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Basal angiosperms

The Magnoliidae are represented by the magnolias: tall trees that bear large, fragrant flowers with many parts, and are considered archaic ( [link] d ). Laurel trees produce fragrant leaves and small inconspicuous flowers. The Laurales are small trees and shrubs that grow mostly in warmer climates. Familiar plants in this group include the bay laurel, cinnamon, spice bush ( [link] a ), and the avocado tree. The Nymphaeales are comprised of the water lilies, lotus ( [link] c ), and similar plants. All species of the Nymphaeales thrive in freshwater biomes, and have leaves that float on the water surface or grow underwater. Water lilies are particularly prized by gardeners, and have graced ponds and pools since antiquity. The Piperales are a group of herbs, shrubs, and small trees that grow in tropical climates. They have small flowers without petals that are tightly arranged in long spikes. Many species are the source of prized fragrances or spices; for example, the berries of Piper nigrum ( [link] b ) are the familiar black pepper that is used to flavor many dishes.

 Photo A depicts a southern spicebush plant with bright-red berries growing at the tips of red stems. Illustration B shows a pepper plant with teardrop-shaped leaves and tiny flowers clustered on a long stem. Photo C shows lotus plants with broad, circular leaves and pink flowers growing in water. Photo D shows red magnolia berries clustered in an egg-shaped pink sac.
The (a) southern spicebush belongs to the Laurales , the same family as cinnamon and bay laurel. The fruit of (b) the Piper nigrum plant is black pepper, the main product that was traded along spice routes. Notice the small, unobtrusive clustered flowers. (c) Lotus flowers, Nelumbo nucifera , have been cultivated since antiquity for their ornamental value; the root of the lotus flower is eaten as a vegetable. The (d) red berries of a magnolia tree, characteristic of the final stage, are just starting to appear. (credit a: modification of work by Cory Zanker; credit b: modification of work by Franz Eugen Köhler; credit c: modification of work by "berduchwal"/Flickr; credit d: modification of work by "Coastside2"/Wikimedia Commons)


Plants in the monocot group have a single cotyledon in the seedling, and also share other anatomical features. Veins run parallel to the length of the leaves, and flower parts are arranged in a three- or six-fold symmetry. The pollen from the first angiosperms was monosulcate (containing a single furrow or pore through the outer layer). This feature is still seen in the modern monocots. True woody tissue is rarely found in monocots, and the vascular tissue of the stem is not arranged in any particular pattern. The root system is mostly adventitious (unusually positioned) with no major taproot. The monocots include familiar plants such as the true lilies (not to be confused with the water lilies), orchids, grasses, and palms. Many important crops, such as rice and other cereals ( [link] a ), corn, sugar cane, and tropical fruit, including bananas and pineapple, belong to the monocots.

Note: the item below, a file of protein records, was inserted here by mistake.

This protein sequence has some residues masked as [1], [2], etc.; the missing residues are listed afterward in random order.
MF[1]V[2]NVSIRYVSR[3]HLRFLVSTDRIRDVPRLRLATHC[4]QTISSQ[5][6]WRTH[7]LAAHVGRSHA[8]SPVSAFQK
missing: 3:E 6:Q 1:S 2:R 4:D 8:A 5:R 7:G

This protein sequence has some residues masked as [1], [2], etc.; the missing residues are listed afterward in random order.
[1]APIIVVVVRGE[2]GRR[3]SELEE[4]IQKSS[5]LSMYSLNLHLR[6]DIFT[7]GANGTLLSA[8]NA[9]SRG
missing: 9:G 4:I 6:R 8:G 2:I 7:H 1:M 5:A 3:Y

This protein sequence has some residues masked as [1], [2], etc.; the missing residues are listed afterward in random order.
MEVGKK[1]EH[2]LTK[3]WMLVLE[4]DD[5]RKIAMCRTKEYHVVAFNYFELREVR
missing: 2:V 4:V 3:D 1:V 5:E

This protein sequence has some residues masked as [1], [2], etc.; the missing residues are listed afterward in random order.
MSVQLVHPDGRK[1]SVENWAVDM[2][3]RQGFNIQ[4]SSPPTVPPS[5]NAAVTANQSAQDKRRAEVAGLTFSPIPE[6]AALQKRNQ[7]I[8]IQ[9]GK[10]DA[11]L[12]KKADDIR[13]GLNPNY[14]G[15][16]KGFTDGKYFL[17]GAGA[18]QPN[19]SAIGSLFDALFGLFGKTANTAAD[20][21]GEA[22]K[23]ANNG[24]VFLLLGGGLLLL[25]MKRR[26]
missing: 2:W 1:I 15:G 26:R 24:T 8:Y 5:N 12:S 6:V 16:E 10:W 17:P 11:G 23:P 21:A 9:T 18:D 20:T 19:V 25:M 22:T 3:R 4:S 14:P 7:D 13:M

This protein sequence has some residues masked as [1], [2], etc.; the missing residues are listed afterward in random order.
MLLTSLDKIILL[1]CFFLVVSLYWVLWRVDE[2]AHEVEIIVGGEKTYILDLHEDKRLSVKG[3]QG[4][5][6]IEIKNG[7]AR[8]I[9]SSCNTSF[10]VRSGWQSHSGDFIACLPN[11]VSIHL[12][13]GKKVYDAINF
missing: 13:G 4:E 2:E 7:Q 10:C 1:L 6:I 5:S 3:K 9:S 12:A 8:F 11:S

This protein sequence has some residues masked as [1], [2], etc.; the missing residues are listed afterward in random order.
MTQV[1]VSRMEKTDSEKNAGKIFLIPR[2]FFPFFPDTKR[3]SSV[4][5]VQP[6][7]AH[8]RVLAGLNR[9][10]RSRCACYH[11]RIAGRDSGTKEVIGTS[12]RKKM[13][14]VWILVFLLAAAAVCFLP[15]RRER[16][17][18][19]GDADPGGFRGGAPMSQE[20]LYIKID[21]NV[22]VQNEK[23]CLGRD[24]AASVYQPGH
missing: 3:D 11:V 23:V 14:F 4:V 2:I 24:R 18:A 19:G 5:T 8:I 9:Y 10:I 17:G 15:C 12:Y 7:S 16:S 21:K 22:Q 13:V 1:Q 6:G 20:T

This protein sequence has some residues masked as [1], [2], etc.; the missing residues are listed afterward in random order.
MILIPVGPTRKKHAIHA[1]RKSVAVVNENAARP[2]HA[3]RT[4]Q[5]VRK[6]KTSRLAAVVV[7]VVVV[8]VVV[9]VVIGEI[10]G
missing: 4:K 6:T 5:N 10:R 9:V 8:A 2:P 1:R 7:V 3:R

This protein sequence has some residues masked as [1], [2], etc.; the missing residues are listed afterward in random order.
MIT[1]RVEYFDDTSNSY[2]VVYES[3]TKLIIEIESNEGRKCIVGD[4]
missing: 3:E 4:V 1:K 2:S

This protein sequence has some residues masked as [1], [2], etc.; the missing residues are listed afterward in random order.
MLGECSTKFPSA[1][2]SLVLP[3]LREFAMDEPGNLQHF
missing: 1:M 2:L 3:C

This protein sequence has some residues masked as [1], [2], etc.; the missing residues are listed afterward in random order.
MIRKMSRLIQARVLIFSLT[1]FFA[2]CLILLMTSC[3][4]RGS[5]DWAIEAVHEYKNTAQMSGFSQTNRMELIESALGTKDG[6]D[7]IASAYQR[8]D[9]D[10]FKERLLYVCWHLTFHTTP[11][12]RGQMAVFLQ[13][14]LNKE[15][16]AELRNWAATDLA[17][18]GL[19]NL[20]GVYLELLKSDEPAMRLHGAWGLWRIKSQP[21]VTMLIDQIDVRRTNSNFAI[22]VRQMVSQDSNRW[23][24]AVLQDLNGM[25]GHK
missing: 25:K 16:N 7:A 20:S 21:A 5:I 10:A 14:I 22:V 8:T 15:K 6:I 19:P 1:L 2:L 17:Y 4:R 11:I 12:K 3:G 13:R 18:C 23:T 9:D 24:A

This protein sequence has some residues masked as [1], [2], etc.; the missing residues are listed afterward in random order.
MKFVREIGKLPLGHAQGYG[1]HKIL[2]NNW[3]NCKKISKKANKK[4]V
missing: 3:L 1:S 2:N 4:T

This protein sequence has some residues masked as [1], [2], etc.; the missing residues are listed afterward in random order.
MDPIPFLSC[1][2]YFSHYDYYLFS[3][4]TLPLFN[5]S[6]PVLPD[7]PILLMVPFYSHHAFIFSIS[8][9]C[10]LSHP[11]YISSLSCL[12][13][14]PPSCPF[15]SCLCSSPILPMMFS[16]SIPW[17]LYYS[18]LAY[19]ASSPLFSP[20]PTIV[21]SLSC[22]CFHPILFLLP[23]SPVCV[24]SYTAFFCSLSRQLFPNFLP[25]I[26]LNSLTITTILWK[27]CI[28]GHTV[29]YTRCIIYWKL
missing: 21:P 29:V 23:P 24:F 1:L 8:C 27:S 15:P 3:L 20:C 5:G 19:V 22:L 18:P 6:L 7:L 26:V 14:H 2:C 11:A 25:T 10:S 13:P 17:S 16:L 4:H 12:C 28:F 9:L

Photo A shows rice, which has long, thin, blade-like leaves and clusters of seeds on long stems. Photo B shows brown, oval-shaped beans with black stripes and flecks. Photo C shows a stalk of large orange flowers with backward-curving, spotted petals and long, downward-pointing pistils and stamens. Photo D shows a white flower with a yellow button shaped centre and many long narrow petals in a circular formation. Photo D shows 6 carrots, root only. Photo D shows a green stem with purple roots growing out from the stem at 2 levels, one near the ground and one a few inches higher.
The major crops in the world are flowering plants. One staple food, (a) rice, is a monocot, as are other cereals, while (b) beans are eudicots. Some popular flowers, such as this (c) lily are monocots; while others, such as this (d) daisy are eudicots. (credit a: modification of work by David Nance; credit b: modification of work by USDA, ARS; credit c: modification of work by “longhorndave”/Flickr; credit d: modification of work by “Cellulaer”/NinjaPhoto)


Eudicots, or true dicots, are characterized by the presence of two cotyledons. Veins form a network in leaves. Flower parts come in four, five, or many whorls. Vascular tissue forms a ring in the stem. (In monocots, vascular tissue is scattered in the stem.) Eudicots can be herbaceous    (like dandelions or violets), or produce woody tissues. Most eudicots produce pollen that is trisulcate or triporate, with three furrows or pores. The root system is usually anchored by one main root developed from the embryonic radicle. Eudicots comprise two-thirds of all flowering plants. Many species seem to exhibit characteristics that belong to either group; therefore, the classification of a plant as a monocot or a eudicot is not always clearly evident ( [link] ).

Comparison of Structural Characteristics of Monocots and Eudicots
Characteristic Monocot Eudicot
Cotyledon One Two
Veins in leaves Parallel Network ( branched)